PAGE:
The hospital welcomed him as it always did: with antiseptic indifference. The building had seen so many people come and go, many arrived dying and left dead, that his life-filled corpus held little interest to it. The corridor, white, quiet, clean, wanted nothing from him.
Norma was asleep as he entered the room. He sat on the chair next to the bed. He placed the bag of oranges on the metal cabinet. Her head lay on the pillow slightly tilted, unnaturally he thought. It wrenched his heart to see her like this - defenceless and institutionalised. He wished he could pick her up and take her home. He knew this wasn't possible, at least not now.
He tidied her blankets and pushed her hair out of her eyes. And, as he had done everyday for the last month, he took out his book, opened it and tried to focus on the words on the page. They swam.
He looked at Norma. She was breathing steadily. The skin on the left of her face hung loose and her mouth drooped. His mind leapt around thinking about nothing very much. He wished the doctors could be more conclusive in their diagnosis. They really weren't sure, he guessed, and that worried him.
Norma opened her eyes and looked at him.
Her hand reached for his and gripped it.
'Oh Desmond,' she slurred.
'How are you feeling?'
'Better. I'm feeling better.'
'Oh that's wonderful. The nurse said you were eating again.'
'Yes. I ate some dinner last night. Desmond when can I come home? I miss home. I don't want to stay here.'
'The doctors don't know. It's just great news that you are feeling better. I'm sure the doctors will be glad to hear that.'
Norma looked at him with such love and need and tenderness that it almost broke his heart.
'Oh dear Desmond. Thank you for being here for me. I am so grateful.'
'Oh Norma darling. What did you expect me to do?'
'Desmond I have something I need to tell you.'
'A few months ago I met with my lawyer Mr Smedley in his office on Sunset. There I changed the details of my will. I have decided to leave my entire estate to you and Mr Takahashi. You will get the house and some money and other investments. Mr Takahashi will get money.'
She closed her eyes. Desmond wondered if she had finished.
'Desmond you are a good boy. Oh dear. A good man. But you have some flaws, as we all do. I don't know if what I have done will help or hinder you. It could be a last silly decision of a silly old woman.'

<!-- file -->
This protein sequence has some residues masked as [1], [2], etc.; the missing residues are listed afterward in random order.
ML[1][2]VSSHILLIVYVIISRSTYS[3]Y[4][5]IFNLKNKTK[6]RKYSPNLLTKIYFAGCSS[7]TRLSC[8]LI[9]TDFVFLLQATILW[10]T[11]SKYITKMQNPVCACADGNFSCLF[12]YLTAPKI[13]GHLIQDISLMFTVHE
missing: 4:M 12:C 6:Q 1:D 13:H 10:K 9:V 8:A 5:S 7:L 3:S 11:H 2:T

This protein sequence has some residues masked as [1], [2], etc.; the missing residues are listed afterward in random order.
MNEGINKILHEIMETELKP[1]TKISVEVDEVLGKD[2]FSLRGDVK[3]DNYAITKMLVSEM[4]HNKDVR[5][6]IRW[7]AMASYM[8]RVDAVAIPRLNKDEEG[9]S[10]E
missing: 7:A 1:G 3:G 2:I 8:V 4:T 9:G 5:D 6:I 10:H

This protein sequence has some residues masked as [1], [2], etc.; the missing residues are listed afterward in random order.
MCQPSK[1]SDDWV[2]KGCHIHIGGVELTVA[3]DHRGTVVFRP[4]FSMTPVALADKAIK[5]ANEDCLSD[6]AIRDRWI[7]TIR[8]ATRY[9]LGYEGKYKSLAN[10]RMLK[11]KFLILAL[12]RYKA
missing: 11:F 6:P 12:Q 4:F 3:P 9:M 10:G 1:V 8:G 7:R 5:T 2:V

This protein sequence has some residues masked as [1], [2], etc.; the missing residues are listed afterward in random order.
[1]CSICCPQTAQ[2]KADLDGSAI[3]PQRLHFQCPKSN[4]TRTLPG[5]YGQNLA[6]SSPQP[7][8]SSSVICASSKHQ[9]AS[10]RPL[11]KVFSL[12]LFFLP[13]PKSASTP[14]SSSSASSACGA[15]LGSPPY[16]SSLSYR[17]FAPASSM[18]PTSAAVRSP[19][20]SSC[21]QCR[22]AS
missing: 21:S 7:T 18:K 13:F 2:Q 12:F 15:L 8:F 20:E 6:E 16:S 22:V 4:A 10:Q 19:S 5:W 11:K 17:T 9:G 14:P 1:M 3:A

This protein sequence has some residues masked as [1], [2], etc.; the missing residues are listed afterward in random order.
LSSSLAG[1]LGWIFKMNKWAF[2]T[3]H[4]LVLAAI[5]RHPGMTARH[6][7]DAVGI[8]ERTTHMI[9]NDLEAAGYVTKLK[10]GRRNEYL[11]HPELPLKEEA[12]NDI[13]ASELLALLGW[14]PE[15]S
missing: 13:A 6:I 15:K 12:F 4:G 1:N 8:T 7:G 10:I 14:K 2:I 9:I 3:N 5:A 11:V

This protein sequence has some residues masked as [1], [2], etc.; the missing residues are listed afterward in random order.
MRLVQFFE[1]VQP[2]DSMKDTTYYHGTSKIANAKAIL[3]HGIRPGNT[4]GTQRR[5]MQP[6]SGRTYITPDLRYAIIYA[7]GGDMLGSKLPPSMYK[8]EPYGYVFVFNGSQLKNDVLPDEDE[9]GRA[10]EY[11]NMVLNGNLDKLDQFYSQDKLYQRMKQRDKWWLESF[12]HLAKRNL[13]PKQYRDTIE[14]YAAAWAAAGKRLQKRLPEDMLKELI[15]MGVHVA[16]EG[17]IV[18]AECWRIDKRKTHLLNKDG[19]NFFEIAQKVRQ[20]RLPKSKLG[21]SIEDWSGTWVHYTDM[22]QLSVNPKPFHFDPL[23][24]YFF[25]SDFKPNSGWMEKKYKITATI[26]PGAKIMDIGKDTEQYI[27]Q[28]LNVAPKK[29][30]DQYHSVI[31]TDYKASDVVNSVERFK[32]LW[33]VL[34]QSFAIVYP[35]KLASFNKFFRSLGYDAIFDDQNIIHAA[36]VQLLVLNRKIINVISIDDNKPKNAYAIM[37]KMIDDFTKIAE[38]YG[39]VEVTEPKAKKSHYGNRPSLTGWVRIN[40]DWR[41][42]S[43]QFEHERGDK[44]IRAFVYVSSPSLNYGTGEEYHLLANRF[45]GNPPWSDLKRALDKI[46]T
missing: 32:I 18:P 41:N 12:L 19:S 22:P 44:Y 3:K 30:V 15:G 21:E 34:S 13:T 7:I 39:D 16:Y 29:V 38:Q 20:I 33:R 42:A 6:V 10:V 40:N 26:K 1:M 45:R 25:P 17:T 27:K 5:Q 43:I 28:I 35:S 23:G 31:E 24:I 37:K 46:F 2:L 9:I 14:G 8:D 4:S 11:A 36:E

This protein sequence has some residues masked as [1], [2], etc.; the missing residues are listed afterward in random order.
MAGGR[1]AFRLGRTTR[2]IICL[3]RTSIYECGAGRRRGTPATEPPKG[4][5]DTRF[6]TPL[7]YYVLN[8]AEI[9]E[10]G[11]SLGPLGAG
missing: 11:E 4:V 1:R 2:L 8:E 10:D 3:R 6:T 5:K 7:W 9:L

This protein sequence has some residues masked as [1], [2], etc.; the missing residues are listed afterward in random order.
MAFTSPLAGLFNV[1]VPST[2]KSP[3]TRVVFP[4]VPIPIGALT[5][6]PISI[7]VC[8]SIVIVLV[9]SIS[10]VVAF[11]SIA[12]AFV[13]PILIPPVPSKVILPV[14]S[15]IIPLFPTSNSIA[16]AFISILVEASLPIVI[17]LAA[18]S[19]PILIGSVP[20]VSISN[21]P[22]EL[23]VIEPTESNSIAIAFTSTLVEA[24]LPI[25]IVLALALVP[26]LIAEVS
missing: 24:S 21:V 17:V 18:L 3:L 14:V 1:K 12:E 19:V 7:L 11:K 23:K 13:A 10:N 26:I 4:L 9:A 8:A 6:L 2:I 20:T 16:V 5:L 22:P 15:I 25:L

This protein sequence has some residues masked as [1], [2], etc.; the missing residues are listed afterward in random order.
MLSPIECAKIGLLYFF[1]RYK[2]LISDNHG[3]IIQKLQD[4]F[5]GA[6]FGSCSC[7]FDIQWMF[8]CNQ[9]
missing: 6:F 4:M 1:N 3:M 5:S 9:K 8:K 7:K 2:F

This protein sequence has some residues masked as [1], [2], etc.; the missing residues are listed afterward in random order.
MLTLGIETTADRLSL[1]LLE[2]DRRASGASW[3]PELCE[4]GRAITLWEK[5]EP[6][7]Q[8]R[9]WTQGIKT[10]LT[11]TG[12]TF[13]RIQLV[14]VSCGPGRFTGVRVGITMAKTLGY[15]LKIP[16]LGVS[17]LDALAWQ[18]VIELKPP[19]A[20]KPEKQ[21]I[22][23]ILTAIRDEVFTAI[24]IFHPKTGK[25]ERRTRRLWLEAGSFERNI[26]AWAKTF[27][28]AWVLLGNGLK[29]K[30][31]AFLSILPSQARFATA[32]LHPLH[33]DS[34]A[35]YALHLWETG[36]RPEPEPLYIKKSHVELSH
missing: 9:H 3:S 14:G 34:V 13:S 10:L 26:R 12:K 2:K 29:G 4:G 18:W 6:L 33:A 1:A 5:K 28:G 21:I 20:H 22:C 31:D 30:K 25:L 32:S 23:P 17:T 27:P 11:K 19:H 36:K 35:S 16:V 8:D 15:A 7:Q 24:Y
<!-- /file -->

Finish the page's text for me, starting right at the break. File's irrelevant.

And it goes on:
'You are not old, darling.'
Norma smiled then continued.
'I am not doing this to buy your love or to change the direction of your life. But of course it will change everything. Desmond I don't want you whoring and gambling anymore. You are too good for that, Desmond Furey. I am giving you a chance and I hope it doesn't become a poison chalice.'
Life spins on a dime. One moment he was a pot-smoking bum living in the pool house. Now? Had fortune smiled on him again or was this, like his looks, a double edged sword?
'Why are you doing this Norma?'
'Yes. Why me?'
'Because - oh dear boy. Don't you know?'
Desmond looked at her.
'I love you Desmond. I loved you from the moment I saw you standing in the doorway. You have made me so happy. You have brought so much life and energy back into my life. Into my house. I love having you around.'
'Oh darling. I love you too. You have given me so much.'
They sat there holding hands and looking into each others eyes. He wasn't sure what to make of this turn of events. He was surprised at how quickly he had adjusted to the new reality and his changed view of Hollywood.
He was having trouble focussing. Cleaning the pool did not seem like an appropriate response to the news he had heard the day before. He pushed the net across the pools blue surface which rippled out, sparkling. It was gratifying work. The pool, which minutes earlier had been covered in leaves and twigs from the storm the night before, was now almost clear. He enjoyed the simplicity of the task. The sun warmed his back. The sky was a sheet of even blue. He placed the net on the wall where it alway stayed and dived into the pool's cold water. It was clearer and cooler from the rains and reminded him of the pool at the club in Wau, in New Guinea, during the gold rush. Strange stories. Did you know during that time Wau was the busiest airport in the world? There you go.
He swept his arms through the water and kicked in steady rhythm. He had always enjoyed swimming and could have been a State champion if he had really wanted it. But he hadn't, of course. His body was grateful for the exertions. After he had finished his laps he held onto the tile guttering at the side of the pool. The pool was surrounded on all sides by Mr Takahashi's handiwork. It seemed to Desmond that the greens had never looked greener, nor the blossums so bright. He closed his eyes and felt the cool water of the pool swirl around him. All he could think about was the blue of the sky and blue of the pool and the blue of Norma's eyes.
Clinton De Vere